6-Year-Old Boy Sent To Court For Picking A Tulip While Waiting For School Bus

6-Year-Old Boy Sent To Court For Picking A Tulip While Waiting For School Bus

Netizens began debating why a mere child of 6 was brought in front of a judge in North Carolina.

Representative Image Source: Getty/the_burtons

A heartbreaking case recently left netizens outraged after highlighting the unnecessarily rigid juvenile justice system in North Carolina. According to Daily Dot, a mere 6-year-old child had to appear before a judge after being charged with "injury to real property." His crime being picking a tulip out of a person's yard while waiting at a school bus stop. "The 6-year-old dangled his legs above the floor as he sat at the table with his defense attorney, before a North Carolina judge," wrote Virginia Bridges in an eye-opening opinion piece. Like any other 6-year-old, this boy too had a very short attention span and in order to keep him throughout the proceedings, his attorney Julie Boyers gave him a coloring book and some crayons so he could color a picture. 




While N.C. Juvenile Justice section, which is part of the state Department of Public Safety, required the involvement of parents, they also need the accused (child, in this case,) to be present as the defendant and also assist in his or her defense. "Should a child that believes in Santa Claus, the Easter Bunny, and the tooth fairy be making life-altering decisions?" asked New Hanover County Chief District Court Judge Jay Corpening, and rightly so. Can you even imagine a child, who doesn't have the mental capacity to understand the situation he is in, to make decisions like if he should speak to the cops or admit to/deny the charges against him?




Thankfully, this particular case was dismissed by the judge immediately but it left everyone questioning the right age for little kids to see a judge. While the child cannot fathom why he is brought to a court at that age, the damage is already done as the charge would remain on his record would even when he grows up. "A 6-year-old cannot comprehend what is taking place in court, but probably will never forget being labeled a delinquent," expressed district attorney for Durham County Satana Deberry. There are factions, like Governor Roy Cooper's Task Force on Racial Equity in Criminal Justice, fighting to increase the age for juvenile proceedings to 12. Meanwhile, the National Juvenile Justice Network recommends that the age is raised to 14.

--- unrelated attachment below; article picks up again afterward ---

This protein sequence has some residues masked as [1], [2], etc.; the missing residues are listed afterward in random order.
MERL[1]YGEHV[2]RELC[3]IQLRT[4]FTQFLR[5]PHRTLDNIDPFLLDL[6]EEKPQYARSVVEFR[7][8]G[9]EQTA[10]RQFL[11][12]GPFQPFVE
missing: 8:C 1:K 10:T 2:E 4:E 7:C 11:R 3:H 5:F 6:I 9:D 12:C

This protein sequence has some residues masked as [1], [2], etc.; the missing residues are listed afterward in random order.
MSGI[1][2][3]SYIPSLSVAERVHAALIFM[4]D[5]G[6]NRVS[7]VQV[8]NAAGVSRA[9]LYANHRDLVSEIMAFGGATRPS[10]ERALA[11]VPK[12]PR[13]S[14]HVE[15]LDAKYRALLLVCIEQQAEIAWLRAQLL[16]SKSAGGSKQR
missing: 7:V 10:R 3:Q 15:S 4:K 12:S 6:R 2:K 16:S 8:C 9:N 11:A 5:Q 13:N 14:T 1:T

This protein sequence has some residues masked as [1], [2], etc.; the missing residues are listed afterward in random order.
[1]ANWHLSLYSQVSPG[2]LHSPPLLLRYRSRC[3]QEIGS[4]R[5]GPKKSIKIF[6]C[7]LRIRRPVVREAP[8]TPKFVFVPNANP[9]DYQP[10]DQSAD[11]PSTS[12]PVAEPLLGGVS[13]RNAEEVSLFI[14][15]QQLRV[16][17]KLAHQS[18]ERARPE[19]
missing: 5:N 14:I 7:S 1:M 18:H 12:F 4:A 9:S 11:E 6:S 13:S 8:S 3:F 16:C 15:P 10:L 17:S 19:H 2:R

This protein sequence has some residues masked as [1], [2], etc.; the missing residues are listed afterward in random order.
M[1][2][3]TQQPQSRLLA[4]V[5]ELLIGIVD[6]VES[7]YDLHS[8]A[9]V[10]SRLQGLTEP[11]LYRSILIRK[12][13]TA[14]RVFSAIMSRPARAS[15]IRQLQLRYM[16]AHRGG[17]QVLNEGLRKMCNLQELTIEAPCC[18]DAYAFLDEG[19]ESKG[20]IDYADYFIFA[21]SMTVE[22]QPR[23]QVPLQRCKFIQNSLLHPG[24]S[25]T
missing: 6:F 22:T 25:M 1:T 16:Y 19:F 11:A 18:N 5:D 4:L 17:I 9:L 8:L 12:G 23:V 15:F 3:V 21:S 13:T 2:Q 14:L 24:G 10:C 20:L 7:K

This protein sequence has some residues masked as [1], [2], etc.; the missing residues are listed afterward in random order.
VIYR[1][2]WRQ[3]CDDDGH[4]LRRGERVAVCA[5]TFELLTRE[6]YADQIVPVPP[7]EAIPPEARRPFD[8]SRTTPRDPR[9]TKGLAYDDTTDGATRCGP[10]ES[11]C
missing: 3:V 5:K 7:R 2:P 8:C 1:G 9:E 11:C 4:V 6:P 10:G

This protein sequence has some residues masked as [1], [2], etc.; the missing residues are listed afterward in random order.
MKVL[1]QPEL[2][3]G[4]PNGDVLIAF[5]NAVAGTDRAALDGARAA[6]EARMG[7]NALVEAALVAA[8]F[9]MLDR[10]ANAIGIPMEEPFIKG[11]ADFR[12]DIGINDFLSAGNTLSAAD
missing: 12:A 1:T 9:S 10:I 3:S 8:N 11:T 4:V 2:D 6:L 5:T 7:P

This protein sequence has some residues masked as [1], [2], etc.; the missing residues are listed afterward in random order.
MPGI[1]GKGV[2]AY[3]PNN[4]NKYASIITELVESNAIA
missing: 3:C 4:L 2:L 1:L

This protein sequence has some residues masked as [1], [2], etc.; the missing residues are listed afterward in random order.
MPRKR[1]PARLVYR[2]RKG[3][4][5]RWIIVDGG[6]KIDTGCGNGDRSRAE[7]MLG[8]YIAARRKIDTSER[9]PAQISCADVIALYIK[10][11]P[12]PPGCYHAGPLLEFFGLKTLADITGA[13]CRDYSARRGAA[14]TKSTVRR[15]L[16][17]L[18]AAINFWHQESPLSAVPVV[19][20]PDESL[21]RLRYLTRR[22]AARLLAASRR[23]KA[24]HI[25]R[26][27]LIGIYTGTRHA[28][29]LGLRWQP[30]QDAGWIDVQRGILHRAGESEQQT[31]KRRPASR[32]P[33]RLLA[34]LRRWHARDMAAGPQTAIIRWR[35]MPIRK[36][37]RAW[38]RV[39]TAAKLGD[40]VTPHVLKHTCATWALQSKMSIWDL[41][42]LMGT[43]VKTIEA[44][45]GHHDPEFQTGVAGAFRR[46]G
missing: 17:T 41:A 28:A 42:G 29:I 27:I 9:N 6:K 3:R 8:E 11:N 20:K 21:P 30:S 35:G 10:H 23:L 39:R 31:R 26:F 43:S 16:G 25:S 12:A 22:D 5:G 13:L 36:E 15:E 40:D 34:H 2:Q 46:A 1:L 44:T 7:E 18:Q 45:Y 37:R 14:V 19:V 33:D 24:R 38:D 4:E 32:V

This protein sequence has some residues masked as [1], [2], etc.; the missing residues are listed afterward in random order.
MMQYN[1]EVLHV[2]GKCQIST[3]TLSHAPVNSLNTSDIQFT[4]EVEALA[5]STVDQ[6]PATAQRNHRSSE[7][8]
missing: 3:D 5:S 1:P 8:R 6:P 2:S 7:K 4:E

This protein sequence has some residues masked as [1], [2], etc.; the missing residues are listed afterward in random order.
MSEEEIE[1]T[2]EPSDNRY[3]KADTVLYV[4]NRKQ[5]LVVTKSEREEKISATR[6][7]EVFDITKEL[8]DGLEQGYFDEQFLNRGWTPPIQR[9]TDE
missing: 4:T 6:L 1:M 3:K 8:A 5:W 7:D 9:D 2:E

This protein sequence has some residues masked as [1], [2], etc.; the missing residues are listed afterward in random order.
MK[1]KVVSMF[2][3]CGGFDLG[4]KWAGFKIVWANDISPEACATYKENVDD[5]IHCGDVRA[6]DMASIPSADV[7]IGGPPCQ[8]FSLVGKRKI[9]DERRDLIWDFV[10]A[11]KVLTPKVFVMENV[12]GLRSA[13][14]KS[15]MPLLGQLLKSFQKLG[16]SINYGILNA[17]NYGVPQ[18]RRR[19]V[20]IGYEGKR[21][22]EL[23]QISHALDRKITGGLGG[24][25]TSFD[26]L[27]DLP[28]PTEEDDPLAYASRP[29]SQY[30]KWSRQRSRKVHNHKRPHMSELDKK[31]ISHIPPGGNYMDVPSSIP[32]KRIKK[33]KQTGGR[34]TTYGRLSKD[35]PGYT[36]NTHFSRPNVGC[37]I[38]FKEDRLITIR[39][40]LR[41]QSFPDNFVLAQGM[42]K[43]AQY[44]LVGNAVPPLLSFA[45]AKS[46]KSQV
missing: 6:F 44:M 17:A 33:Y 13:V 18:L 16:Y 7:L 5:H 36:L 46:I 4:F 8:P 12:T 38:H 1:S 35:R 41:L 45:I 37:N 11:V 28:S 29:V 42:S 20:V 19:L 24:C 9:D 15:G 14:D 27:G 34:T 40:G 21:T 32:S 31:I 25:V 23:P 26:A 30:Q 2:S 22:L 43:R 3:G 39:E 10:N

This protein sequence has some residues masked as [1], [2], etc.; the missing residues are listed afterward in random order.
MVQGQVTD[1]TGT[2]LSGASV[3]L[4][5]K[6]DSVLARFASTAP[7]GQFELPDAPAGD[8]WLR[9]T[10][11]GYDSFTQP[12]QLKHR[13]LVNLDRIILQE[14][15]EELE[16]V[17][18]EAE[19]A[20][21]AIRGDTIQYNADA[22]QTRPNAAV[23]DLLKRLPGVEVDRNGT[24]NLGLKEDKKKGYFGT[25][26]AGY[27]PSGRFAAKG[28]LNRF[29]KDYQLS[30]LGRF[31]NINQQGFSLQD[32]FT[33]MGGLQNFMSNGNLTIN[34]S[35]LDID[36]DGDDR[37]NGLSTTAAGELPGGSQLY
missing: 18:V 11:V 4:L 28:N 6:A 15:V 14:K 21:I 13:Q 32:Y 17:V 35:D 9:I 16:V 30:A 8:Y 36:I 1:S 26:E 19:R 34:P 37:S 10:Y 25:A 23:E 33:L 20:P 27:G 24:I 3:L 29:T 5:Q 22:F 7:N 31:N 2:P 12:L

But age is not the only troubling factor in this situation, but also the race of the children involved. "When a cop picks up a White boy, he takes him to his parents," said juvenile chief at the Wake County Public Defender's Office Mary Stansel. "But if he is Black, he takes him to the state." Time and again, the juvenile justice system has been criticized for disproportionately treating young kids of color. Per the records of the state Juvenile Justice section, around 7,300 complaints were filed against children between the ages of 6 to 11 from 2015 to 2018. Out of them, 47 percent were against Black children, 40 percent against White, and 7 percent against Latino or Hispanic kids. "In general, 22 percent of the state's population is Black, 70 percent is White and 10 percent is Hispanic," wrote Bridges. 




What's more, the disparities of kids continue once they have entered the system. Children can end up being penalized in this process even if it isn't their fault, even if it is their parents who are unable to attend an intake meeting along with their kids due to various reasons. Supervising attorney for N.C. Central University's Juvenile Law Clinic, Dorothy Hairston Michell explains that parents may not participate in the process, maybe because they are not notified because they are homeless, or cannot take time off work, or simply don't understand the process. There are some who straight out refused to go as they don't "agree that that should be happening to their kid," said Mitchell. 




In the case of the 6-year-old who picked a tulip, he was brought before a judge because his mother could not make the intake meeting. When the judge realized it, he dismissed the case, which is a common resolution with the youngest kids. But why is there a law that forces a youngster to appear before a court? Why isn't North Carolina's justice system doing anything about its set minimum age of 6, which is the lowest in all 20 states, to put a child through the juvenile justice system? These were just a few of the questions that netizens posed among many others. 

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